About 40 people attended a forum in the South Burlington High School cafeteria to learn more about the school district’s $209.6 million middle/high school and athletic complex proposal, Thursday night, Jan. 30.

School Board Clerk Bridget Burkhardt gave an hour-long presentation outlining the district’s study, planning process and proposal. Members of Dore & Whittier Architects, the school administration and board were on hand afterwards to answer questions.

“We understand this is a big investment for the community and we do not take that lightly,” said Burkhardt. “We believe that this proposal lays the groundwork for the district to continue to provide the education our community expects for its children over the next several decades and to give each of our students the best opportunity to meet the ends we as a community have set out for them - academic proficiency, lifelong learning, citizenship and personal development.”

Resident Ethan Joseph said he hoped the community forum would help him understand why the best time for construction is now.

“I come from a family of educators, my wife is an educator, so we always feel like we have a strong support for the schools,” Joseph said. “But this is just such a major task, so [we’re] really just trying to be as informed as possible.”

Joseph expressed that he thought Burkhardt did a “sufficient job” explaining the board’s process and proposal but was still unsure of how he would vote on Town Meeting Day.

“I’m still on the fence,” Jessica DeBiasio added. “They’ve clearly put a lot of thought and hard work into what makes sense.”

She noted her concerns about the debt and interest and wanted to know more about how the school was incorporating sustainability into its proposal.

Former Windsor School Board member and 10-year South Burlington resident Richard Slusky said, “I was a school board member for 10 years in another town and we built a high school in that town. I understand the difficulty of selling a project like this. But I am concerned about the magnitude of the cost.”

Slusky wondered if one of the buildings could be preserved rather than demolishing both the middle and high schools and constructing atop the current athletic fields. He was also unsure of the need for an athletic complex with the possibility of a future city indoor recreation facility.

“I don’t think I’ve ever voted against a school budget or a school construction project,” Slusky said, adding he has grandchildren in the district. “But this concerns me.”

The community forum did not change his thoughts on the proposal, he said, adding he wished there had been an opportunity for attendees to ask questions before the entire group.

“I’d like to hear what other people are thinking, what ideas they have,” Slusky said. “Having said that, I appreciate all of the work the school board has done, I know how hard this is, I’ve done it myself.”

Mike Parot also believed the proposal could be re-examined, thinking it might be possible to fix and modernize the high school at a lower cost. His concern was whether increased property taxes would “hurt the whole area.”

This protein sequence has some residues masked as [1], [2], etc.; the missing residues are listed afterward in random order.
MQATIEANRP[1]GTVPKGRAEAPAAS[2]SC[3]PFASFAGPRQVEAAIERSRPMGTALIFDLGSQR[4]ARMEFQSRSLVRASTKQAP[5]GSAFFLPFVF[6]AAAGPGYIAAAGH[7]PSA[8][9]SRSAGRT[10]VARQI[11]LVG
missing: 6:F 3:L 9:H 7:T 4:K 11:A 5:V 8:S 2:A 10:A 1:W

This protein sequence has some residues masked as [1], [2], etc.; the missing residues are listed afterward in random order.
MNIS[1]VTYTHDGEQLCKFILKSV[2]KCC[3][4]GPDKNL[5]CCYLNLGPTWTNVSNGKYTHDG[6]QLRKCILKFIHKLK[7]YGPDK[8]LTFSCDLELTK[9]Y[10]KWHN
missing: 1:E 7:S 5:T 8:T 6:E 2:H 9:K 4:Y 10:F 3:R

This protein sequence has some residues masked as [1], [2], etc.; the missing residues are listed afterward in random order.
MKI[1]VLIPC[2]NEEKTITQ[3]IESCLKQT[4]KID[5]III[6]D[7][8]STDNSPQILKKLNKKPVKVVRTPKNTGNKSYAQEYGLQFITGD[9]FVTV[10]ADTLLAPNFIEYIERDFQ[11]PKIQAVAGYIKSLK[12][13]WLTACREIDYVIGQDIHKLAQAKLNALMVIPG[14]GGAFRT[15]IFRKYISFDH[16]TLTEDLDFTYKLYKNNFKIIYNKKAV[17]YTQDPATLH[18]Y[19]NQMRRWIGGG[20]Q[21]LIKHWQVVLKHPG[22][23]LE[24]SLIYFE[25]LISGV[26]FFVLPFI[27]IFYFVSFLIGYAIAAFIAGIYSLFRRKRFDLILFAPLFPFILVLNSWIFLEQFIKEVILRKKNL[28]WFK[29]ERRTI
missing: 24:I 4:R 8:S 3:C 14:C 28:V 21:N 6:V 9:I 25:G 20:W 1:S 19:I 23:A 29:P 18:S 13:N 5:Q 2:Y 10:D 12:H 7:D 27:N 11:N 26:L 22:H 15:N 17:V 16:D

“I can see their point,” Parot said, following the presentation. “We want the best for the kids, but I don’t know, they can’t learn because the classrooms are the way they are now?”

Parot joined a group of residents after the forum to speak with Superintendent David Young. He said Young had some good points as well as some concerns.

“People were talking to him … most of it was just the price of the building and how much the taxes are going to go up for most of us,” he said. “It’s an aging population in South Burlington, a lot of us are on fixed incomes.”

Annie Leupp, who also spoke with Young, said she was concerned about the tax impact, especially with the current city-wide reappraisal.

“Another $1,500 per year is just too much to ask one individual to handle,” she said, alluding to the school proposal’s estimated average annual tax rate impact on a $350,000 home.

Roughly 50% of South Burlington residents are eligible for income sensitivity, according to Burkhardt.

Referring to the district’s projected tax impact analysis available on the district’s website, Burkhardt noted, “A homeowner with $50,000 in income should expect to pay $313.01 more per year on average over 32 years, with a peak of $447.04 in year three based on this project only. A homeowner with $136,500 or more in income with a $350,000 house should expect to pay $1,500.01 on average per year over 32 years with a peak of $2,143.01 in year three.”

Leupp worried about how the tax rate impact might affect South Burlington’s renters.

“Landlords aren’t going to see a penny of [the tax impact] but the renters are going to see a much bigger increase in their overall expenditures,” she said. “I just don’t think it’s fair for the renters to have to deal with this either.”

Leupp said she’d likely vote “no” on the bond article.

School Board reaction

School Board Chair Elizabeth Fitzgerald said the board received “great questions” and that she was pleased with the turnout.

“I think people are excited about the project,” she said. “Like I’ve said before, the cost is significant, and I think people are taking the time to get informed about the process the board went to that came to this recommendation.”

For more detailed information on the district’s new building proposal and the bond, see articles in The Other Paper’s Jan. 9 and 23 issues. The next community forum is Feb. 12, 7 to 9 p.m., at the SBHS Cafeteria 2. Drop-in tours are also being held at the high school and middle school. A complete list of dates and times is available on the district’s website.

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